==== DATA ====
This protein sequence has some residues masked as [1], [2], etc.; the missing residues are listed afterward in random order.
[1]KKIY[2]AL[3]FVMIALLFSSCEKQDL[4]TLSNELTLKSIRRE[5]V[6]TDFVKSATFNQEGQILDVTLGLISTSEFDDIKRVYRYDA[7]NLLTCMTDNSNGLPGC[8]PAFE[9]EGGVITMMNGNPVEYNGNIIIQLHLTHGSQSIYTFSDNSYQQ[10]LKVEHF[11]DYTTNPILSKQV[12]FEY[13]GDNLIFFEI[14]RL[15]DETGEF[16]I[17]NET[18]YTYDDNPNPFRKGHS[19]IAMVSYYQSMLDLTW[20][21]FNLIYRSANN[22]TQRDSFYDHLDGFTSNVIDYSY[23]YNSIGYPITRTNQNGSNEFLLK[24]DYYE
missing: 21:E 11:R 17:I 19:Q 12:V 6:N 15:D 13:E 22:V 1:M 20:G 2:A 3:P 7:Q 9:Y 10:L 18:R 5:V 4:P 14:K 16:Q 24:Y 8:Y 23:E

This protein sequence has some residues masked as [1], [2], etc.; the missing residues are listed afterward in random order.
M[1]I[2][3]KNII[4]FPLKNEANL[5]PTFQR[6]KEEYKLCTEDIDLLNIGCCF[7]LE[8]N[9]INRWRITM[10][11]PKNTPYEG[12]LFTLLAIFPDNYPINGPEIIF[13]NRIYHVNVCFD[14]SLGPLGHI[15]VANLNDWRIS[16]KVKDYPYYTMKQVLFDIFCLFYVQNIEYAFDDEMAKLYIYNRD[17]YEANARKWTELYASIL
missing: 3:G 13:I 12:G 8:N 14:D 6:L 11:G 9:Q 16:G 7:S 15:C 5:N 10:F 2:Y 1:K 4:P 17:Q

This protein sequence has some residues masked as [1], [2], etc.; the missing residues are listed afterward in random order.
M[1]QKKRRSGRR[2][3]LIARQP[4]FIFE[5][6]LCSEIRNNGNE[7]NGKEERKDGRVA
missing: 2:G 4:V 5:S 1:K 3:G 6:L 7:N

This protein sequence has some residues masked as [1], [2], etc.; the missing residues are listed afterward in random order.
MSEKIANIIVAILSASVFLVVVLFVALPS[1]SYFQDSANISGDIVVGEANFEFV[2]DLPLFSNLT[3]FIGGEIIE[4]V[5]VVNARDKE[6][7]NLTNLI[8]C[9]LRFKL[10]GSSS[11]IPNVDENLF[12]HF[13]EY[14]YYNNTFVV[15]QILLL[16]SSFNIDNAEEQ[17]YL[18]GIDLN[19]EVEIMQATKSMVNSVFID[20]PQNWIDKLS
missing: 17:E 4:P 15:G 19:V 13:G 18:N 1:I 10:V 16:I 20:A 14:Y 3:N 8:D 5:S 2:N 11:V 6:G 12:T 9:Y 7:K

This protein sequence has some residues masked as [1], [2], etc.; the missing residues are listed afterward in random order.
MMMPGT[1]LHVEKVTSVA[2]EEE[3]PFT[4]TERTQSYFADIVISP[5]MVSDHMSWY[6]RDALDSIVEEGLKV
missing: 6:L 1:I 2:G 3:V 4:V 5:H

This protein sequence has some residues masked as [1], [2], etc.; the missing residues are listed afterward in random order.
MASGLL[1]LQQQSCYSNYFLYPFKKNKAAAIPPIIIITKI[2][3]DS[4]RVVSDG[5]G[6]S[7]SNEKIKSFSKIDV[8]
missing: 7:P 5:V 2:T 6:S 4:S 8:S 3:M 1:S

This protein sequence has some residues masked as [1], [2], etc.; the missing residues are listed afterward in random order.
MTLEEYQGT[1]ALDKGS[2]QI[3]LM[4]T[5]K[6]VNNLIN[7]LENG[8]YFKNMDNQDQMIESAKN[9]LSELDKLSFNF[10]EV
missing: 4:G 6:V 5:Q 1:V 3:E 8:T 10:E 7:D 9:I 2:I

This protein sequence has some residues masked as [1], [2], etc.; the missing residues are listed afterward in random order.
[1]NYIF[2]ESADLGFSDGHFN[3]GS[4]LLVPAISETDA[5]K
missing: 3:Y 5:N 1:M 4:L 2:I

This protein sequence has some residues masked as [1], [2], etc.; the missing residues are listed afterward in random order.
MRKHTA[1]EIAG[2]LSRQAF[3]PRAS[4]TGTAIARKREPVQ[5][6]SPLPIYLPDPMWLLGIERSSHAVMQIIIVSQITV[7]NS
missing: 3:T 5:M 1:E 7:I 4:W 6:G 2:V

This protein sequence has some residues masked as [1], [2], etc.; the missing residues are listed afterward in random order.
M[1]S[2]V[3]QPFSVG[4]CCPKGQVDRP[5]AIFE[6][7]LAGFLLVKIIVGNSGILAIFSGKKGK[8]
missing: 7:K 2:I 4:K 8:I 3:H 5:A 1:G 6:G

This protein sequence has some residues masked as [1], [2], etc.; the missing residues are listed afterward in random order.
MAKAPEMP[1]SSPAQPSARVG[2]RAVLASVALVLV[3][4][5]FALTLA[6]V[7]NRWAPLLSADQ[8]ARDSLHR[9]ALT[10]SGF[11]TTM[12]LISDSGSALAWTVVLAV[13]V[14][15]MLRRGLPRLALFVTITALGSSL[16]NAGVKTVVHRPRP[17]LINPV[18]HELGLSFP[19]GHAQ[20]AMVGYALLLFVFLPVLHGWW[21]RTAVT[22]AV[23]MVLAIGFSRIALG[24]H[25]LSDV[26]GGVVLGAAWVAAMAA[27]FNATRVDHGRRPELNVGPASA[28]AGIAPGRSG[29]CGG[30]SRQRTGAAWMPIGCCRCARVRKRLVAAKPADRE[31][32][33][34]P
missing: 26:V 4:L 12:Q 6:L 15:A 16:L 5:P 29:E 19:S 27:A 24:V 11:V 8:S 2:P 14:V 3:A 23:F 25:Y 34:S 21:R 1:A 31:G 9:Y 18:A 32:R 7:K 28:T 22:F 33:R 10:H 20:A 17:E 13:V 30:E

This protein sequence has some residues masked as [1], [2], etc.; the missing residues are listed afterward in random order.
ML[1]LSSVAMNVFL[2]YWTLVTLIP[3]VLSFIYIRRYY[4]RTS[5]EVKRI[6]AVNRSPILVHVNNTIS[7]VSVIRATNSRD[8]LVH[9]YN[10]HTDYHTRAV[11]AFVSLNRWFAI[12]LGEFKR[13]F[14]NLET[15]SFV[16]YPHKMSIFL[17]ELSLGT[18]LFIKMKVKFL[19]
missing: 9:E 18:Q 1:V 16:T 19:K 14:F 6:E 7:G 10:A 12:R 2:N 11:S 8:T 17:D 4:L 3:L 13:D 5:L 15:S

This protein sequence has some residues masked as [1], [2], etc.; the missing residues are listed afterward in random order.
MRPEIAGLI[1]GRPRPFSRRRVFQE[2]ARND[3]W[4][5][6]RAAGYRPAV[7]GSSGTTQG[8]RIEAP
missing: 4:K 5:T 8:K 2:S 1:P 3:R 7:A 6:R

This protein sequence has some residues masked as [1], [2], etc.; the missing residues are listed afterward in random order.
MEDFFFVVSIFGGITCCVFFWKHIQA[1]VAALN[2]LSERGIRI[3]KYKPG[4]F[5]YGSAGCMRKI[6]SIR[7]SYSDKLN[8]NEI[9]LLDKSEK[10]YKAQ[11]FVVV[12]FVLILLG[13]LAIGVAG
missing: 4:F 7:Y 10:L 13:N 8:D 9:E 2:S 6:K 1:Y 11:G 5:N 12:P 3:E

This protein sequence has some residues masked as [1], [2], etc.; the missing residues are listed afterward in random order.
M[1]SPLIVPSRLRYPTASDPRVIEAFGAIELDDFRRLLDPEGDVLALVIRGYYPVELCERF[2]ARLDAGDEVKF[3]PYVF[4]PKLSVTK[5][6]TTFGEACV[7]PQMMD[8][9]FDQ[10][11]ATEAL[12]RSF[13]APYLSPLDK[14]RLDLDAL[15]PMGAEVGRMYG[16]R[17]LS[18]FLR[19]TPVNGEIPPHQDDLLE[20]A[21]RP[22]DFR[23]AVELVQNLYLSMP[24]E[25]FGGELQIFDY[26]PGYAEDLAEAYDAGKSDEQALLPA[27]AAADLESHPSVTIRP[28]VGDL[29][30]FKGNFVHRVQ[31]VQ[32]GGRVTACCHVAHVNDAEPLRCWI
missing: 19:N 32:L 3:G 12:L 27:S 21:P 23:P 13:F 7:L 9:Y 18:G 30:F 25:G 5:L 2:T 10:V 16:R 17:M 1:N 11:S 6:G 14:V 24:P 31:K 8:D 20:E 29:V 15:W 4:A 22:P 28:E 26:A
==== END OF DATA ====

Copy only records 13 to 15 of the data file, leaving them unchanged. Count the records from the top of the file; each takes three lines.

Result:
This protein sequence has some residues masked as [1], [2], etc.; the missing residues are listed afterward in random order.
MRPEIAGLI[1]GRPRPFSRRRVFQE[2]ARND[3]W[4][5][6]RAAGYRPAV[7]GSSGTTQG[8]RIEAP
missing: 4:K 5:T 8:K 2:S 1:P 3:R 7:A 6:R

This protein sequence has some residues masked as [1], [2], etc.; the missing residues are listed afterward in random order.
MEDFFFVVSIFGGITCCVFFWKHIQA[1]VAALN[2]LSERGIRI[3]KYKPG[4]F[5]YGSAGCMRKI[6]SIR[7]SYSDKLN[8]NEI[9]LLDKSEK[10]YKAQ[11]FVVV[12]FVLILLG[13]LAIGVAG
missing: 4:F 7:Y 10:L 13:N 8:D 9:E 2:S 6:K 1:Y 11:G 5:N 12:P 3:E

This protein sequence has some residues masked as [1], [2], etc.; the missing residues are listed afterward in random order.
M[1]SPLIVPSRLRYPTASDPRVIEAFGAIELDDFRRLLDPEGDVLALVIRGYYPVELCERF[2]ARLDAGDEVKF[3]PYVF[4]PKLSVTK[5][6]TTFGEACV[7]PQMMD[8][9]FDQ[10][11]ATEAL[12]RSF[13]APYLSPLDK[14]RLDLDAL[15]PMGAEVGRMYG[16]R[17]LS[18]FLR[19]TPVNGEIPPHQDDLLE[20]A[21]RP[22]DFR[23]AVELVQNLYLSMP[24]E[25]FGGELQIFDY[26]PGYAEDLAEAYDAGKSDEQALLPA[27]AAADLESHPSVTIRP[28]VGDL[29][30]FKGNFVHRVQ[31]VQ[32]GGRVTACCHVAHVNDAEPLRCWI
missing: 19:N 32:L 3:G 12:L 27:S 21:P 23:P 13:F 7:L 9:Y 18:G 30:F 25:G 5:L 2:T 10:V 16:R 17:M 1:N 11:S 6:G 14:V 24:P 31:K 8:D 20:E 29:V 15:W 4:A 22:P 28:E 26:A